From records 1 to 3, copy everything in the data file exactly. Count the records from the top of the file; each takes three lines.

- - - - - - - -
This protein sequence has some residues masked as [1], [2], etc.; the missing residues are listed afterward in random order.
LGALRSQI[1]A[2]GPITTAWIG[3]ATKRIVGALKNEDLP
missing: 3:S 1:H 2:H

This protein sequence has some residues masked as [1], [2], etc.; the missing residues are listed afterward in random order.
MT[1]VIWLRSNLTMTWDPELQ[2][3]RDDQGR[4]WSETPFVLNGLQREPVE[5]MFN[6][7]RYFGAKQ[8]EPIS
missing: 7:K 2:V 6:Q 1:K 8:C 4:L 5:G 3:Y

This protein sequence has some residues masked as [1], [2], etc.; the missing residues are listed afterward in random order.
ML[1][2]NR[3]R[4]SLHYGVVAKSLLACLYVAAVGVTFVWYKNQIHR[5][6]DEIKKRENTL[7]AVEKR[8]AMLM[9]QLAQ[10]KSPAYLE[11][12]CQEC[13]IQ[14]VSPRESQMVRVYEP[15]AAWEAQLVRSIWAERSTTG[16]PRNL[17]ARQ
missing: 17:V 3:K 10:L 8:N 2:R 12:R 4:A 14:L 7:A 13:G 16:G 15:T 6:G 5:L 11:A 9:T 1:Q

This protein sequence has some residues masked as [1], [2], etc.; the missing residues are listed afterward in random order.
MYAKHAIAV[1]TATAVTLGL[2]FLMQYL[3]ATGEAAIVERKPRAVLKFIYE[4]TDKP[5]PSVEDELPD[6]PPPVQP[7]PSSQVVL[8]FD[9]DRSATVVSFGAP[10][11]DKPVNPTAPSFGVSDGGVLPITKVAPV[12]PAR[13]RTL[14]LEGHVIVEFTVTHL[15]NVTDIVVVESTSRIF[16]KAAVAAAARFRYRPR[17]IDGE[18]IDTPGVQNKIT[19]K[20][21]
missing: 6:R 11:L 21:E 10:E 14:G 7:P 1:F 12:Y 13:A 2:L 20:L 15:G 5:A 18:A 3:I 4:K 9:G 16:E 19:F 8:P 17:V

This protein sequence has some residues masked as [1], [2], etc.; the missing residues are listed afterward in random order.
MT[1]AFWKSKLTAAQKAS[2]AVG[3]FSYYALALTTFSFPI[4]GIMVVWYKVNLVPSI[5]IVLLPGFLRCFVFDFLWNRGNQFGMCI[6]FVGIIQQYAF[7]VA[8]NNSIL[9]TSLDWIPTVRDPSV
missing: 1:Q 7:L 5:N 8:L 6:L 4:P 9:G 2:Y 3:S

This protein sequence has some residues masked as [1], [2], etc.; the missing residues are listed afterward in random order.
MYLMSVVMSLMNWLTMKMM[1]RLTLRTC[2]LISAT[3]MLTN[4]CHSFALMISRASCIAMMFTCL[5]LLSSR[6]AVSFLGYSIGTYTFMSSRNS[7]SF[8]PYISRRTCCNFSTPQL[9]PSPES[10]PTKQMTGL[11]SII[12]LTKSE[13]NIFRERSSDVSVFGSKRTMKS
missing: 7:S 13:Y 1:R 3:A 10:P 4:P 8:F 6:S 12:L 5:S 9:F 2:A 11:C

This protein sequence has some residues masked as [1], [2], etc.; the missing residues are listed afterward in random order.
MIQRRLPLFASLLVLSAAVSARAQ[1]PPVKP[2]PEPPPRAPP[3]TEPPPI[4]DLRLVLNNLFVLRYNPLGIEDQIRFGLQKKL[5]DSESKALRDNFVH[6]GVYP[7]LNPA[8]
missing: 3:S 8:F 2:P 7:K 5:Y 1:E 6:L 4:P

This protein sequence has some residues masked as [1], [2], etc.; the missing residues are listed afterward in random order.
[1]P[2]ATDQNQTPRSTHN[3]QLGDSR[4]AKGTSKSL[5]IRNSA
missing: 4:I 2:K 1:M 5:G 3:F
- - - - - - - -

This protein sequence has some residues masked as [1], [2], etc.; the missing residues are listed afterward in random order.
LGALRSQI[1]A[2]GPITTAWIG[3]ATKRIVGALKNEDLP
missing: 3:S 1:H 2:H

This protein sequence has some residues masked as [1], [2], etc.; the missing residues are listed afterward in random order.
MT[1]VIWLRSNLTMTWDPELQ[2][3]RDDQGR[4]WSETPFVLNGLQREPVE[5]MFN[6][7]RYFGAKQ[8]EPIS
missing: 7:K 2:V 6:Q 1:K 8:C 4:L 5:G 3:Y

This protein sequence has some residues masked as [1], [2], etc.; the missing residues are listed afterward in random order.
ML[1][2]NR[3]R[4]SLHYGVVAKSLLACLYVAAVGVTFVWYKNQIHR[5][6]DEIKKRENTL[7]AVEKR[8]AMLM[9]QLAQ[10]KSPAYLE[11][12]CQEC[13]IQ[14]VSPRESQMVRVYEP[15]AAWEAQLVRSIWAERSTTG[16]PRNL[17]ARQ
missing: 17:V 3:K 10:L 8:N 2:R 12:R 4:A 14:L 7:A 13:G 16:G 15:T 6:G 5:L 11:A 9:T 1:Q